The Shuttle Pass

David Roth

This is a versatile utility move - many of the later routines in this book use it in one way or another (or another!). I'll assume, for the moment, that you're sitting when you learn this, though the move can be done standing as well.

Classic palm a coin in your right hand - that's the coin that'll be switched in. Another identical coin lies in finger palm on your palm-up left hand - that's the coin that'll be switched out. Your hands rest on the table about six to eight inches apart; your left hand palm up, just above the table, your right hand curled in a relaxed fist (fig. 16).

This is a balanced move, i.e., both hands begin moving at the same time and stop (when it's finished) at the same time. There are no loose ends, unnecessary movements, etc. The technique isn't difficult, but the timing is. It'll take some intense concentration to resist your natural urge to do things before the proper time. I'm telling you all this in advance because forewarned is forearmed: don't do anything until I tell you.

Okay; raise your right hand slightly and begin moving your hands toward each other. The right-hand coin stays in classic palm for now. Continue to move your hands together until your right thumbtip almost touches your left pinky base - it should be directly beside it (fig. 17).

Now, two things happen simultaneously. Your left hand's action is the simpler of the two - just turn it palm down, retaining the coin in finger palm (fig. 18). (David always raises and curls his left pinky a bit it gives the hand a flatter appearance.) At the same time your right hand turns palm up, your fingers moving beneath your left hand and pointing directly to the left. The timing on when your right palm relaxes and lets the coin fall onto your right fingertips (which happens as the hand turns up) is tough to explain. It happens at the last possible moment. In other words, you don't let the coin drop onto your fingertips and then simply turn your right hand palm up when it reaches your left hand - it doesn't look good. Let's go over the last few movements again.

When your hands are moving together, and your right thumbtip almost meets the left pinky base, your hands immediately start turning over - your right hand palm up and your left hand palm down. It happens as a continuation of the to-the-left movement of your right hand. If you relax your right palm at the precise moment that your right hand stops moving to the left the momentum of the entire hand will be imparted to the coin - and it will continue to move to the left (fig. 19).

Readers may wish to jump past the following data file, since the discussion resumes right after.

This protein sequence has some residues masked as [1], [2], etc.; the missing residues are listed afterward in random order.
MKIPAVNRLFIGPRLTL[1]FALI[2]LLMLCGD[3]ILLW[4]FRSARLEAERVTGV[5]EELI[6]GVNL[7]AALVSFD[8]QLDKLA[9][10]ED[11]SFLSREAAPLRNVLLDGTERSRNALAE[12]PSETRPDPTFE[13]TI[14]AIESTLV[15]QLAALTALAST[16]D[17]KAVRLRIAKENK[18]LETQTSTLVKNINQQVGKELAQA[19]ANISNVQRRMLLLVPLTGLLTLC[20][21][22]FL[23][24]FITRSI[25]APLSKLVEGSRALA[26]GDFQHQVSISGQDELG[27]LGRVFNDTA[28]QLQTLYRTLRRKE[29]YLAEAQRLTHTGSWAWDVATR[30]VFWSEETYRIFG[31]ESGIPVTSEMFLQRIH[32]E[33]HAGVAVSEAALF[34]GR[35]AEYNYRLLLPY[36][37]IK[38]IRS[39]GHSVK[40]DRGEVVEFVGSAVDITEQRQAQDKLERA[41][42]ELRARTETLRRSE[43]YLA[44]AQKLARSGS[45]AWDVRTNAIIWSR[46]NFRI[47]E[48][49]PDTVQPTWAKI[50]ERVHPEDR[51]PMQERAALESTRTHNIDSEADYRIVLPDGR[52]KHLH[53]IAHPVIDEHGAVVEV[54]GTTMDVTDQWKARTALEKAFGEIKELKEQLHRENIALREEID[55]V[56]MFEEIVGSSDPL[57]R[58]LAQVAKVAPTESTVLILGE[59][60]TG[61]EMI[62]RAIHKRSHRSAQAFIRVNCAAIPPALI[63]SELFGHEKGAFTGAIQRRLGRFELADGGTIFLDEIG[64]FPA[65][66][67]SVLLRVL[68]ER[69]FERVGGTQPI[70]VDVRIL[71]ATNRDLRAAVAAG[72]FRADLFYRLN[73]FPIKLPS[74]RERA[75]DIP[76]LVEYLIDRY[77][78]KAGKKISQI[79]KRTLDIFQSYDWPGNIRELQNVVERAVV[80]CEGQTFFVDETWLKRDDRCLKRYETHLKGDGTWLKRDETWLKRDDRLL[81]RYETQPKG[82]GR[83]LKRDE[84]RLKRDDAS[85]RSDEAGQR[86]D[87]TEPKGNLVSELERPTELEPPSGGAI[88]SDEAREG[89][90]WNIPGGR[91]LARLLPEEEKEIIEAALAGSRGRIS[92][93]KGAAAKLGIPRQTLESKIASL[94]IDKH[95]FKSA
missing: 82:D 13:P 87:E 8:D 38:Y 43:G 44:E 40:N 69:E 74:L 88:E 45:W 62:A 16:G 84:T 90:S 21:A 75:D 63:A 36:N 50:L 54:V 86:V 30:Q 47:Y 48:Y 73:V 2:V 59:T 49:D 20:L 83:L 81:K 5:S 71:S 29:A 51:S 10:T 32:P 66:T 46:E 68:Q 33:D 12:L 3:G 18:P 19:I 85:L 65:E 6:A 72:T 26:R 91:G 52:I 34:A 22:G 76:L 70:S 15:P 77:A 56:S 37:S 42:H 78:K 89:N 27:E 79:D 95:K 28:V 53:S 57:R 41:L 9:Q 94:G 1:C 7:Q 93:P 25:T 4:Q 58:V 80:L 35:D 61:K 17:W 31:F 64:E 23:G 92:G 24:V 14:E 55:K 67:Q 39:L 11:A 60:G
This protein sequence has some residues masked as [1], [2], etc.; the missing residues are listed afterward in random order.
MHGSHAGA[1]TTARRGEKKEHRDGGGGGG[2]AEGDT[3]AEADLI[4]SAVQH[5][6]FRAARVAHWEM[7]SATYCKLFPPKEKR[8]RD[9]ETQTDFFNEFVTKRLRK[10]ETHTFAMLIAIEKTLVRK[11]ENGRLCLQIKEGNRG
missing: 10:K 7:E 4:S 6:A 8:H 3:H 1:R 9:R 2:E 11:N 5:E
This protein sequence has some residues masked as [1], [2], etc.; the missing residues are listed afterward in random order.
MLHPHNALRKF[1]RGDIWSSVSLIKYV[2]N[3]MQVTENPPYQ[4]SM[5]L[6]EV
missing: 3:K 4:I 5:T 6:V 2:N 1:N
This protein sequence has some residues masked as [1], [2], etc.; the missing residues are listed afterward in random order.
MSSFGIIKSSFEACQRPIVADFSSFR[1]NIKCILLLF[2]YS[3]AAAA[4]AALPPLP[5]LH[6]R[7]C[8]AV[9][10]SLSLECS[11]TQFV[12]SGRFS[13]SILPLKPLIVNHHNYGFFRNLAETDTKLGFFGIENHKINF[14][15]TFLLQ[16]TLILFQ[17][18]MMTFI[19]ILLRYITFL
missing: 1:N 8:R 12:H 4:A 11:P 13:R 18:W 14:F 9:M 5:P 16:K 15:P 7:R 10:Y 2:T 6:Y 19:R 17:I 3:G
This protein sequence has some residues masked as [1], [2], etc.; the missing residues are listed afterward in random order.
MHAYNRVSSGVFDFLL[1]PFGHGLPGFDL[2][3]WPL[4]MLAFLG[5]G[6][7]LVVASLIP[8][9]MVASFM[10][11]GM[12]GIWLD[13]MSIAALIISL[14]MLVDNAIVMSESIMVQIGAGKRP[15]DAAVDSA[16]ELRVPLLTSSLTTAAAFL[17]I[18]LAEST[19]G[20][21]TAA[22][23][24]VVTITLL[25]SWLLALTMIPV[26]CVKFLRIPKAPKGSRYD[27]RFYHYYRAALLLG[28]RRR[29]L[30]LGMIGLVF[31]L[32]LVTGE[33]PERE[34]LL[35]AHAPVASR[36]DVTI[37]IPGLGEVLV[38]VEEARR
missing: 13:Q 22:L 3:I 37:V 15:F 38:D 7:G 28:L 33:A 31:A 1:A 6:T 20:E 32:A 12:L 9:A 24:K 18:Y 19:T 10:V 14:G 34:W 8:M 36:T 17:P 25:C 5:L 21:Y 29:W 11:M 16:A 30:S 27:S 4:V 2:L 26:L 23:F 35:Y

The coin flies to the left at the same time that your right fingers are straightening, and it lands on them beneath your left hand (fig. 20). It's really much simpler than I'm making it sound, but I want you to do it properly. David always thinks of it as if his palm is throwing the coin onto his fingertips. Immediately move your right hand directly to the right, bringing the coin out from beneath your left hand (fig. 21).

Move your right thumb onto the coin's edge and turn your hand over (fig. 22). Your right hand moves diagonally outward and to the right, placing the coin on the table (fig. 23). As your right hand descends your left hand also moves downward, settling into a relaxed fist on the table.

In Addition: Wait until the last possible moment to:

1) start turning your left hand palm down and your right hand palm up. They should be almost touching. 2) drop the classic palmed coin onto your fingertips. Remember, your right hand stops moving and the momentum is imparted to the coin, which flies to the left and falls onto your fingertips. 3) move your right thumb onto the coin that's resting on your fingertips. Your right hand moves to the right, drawing the coin out from beneath your left hand, then your thumb moves onto its edge.

The value of David's handling of this move will become more apparent as you read how it's used later on.

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